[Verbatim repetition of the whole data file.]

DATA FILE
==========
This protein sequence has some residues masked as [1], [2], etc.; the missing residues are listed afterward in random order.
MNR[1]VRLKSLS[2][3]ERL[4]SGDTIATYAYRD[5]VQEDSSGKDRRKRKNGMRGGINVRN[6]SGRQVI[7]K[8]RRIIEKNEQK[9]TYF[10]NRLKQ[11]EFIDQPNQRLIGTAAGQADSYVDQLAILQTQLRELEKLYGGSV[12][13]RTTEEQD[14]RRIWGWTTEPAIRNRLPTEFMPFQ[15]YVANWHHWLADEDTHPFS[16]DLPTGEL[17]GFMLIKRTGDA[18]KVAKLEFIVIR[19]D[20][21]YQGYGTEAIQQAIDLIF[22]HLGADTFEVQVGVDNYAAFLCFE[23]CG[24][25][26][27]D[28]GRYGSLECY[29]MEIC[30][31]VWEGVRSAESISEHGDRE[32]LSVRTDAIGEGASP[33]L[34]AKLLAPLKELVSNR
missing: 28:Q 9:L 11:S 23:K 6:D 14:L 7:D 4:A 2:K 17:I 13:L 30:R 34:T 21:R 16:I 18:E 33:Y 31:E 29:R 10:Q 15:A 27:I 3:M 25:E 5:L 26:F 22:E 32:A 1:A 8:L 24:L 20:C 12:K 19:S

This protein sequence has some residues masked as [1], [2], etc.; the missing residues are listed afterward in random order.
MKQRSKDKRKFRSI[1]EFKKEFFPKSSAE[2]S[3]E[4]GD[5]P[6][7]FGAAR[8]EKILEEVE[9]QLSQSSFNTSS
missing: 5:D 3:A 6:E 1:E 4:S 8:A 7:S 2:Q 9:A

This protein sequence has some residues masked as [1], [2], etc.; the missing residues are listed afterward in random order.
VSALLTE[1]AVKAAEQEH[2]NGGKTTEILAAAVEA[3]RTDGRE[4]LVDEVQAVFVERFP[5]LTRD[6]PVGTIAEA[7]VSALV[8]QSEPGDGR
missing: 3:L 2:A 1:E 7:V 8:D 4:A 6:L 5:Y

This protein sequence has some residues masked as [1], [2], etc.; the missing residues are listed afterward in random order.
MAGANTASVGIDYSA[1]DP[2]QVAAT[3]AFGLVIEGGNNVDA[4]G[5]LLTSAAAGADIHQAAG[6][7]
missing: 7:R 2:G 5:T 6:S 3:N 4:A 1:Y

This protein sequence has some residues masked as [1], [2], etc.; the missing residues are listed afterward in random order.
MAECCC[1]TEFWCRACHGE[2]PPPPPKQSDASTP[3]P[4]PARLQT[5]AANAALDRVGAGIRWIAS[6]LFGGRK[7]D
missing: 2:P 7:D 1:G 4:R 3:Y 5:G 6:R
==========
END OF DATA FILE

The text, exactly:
This protein sequence has some residues masked as [1], [2], etc.; the missing residues are listed afterward in random order.
MNR[1]VRLKSLS[2][3]ERL[4]SGDTIATYAYRD[5]VQEDSSGKDRRKRKNGMRGGINVRN[6]SGRQVI[7]K[8]RRIIEKNEQK[9]TYF[10]NRLKQ[11]EFIDQPNQRLIGTAAGQADSYVDQLAILQTQLRELEKLYGGSV[12][13]RTTEEQD[14]RRIWGWTTEPAIRNRLPTEFMPFQ[15]YVANWHHWLADEDTHPFS[16]DLPTGEL[17]GFMLIKRTGDA[18]KVAKLEFIVIR[19]D[20][21]YQGYGTEAIQQAIDLIF[22]HLGADTFEVQVGVDNYAAFLCFE[23]CG[24][25][26][27]D[28]GRYGSLECY[29]MEIC[30][31]VWEGVRSAESISEHGDRE[32]LSVRTDAIGEGASP[33]L[34]AKLLAPLKELVSNR
missing: 28:Q 9:L 11:S 23:K 6:D 14:L 7:D 4:A 2:K 17:I 13:L 30:R 34:T 21:R 16:I 18:E 33:Y 31:E 29:R 10:Q 15:A 27:I 3:M 25:E 5:L 26:F 22:E 32:A 1:A 8:L 24:L 20:C 12:K 19:S

This protein sequence has some residues masked as [1], [2], etc.; the missing residues are listed afterward in random order.
MKQRSKDKRKFRSI[1]EFKKEFFPKSSAE[2]S[3]E[4]GD[5]P[6][7]FGAAR[8]EKILEEVE[9]QLSQSSFNTSS
missing: 5:D 3:A 6:E 1:E 4:S 8:A 7:S 2:Q 9:A

This protein sequence has some residues masked as [1], [2], etc.; the missing residues are listed afterward in random order.
VSALLTE[1]AVKAAEQEH[2]NGGKTTEILAAAVEA[3]RTDGRE[4]LVDEVQAVFVERFP[5]LTRD[6]PVGTIAEA[7]VSALV[8]QSEPGDGR
missing: 3:L 2:A 1:E 7:V 8:D 4:A 6:L 5:Y

This protein sequence has some residues masked as [1], [2], etc.; the missing residues are listed afterward in random order.
MAGANTASVGIDYSA[1]DP[2]QVAAT[3]AFGLVIEGGNNVDA[4]G[5]LLTSAAAGADIHQAAG[6][7]
missing: 7:R 2:G 5:T 6:S 3:N 4:A 1:Y

This protein sequence has some residues masked as [1], [2], etc.; the missing residues are listed afterward in random order.
MAECCC[1]TEFWCRACHGE[2]PPPPPKQSDASTP[3]P[4]PARLQT[5]AANAALDRVGAGIRWIAS[6]LFGGRK[7]D
missing: 2:P 7:D 1:G 4:R 3:Y 5:G 6:R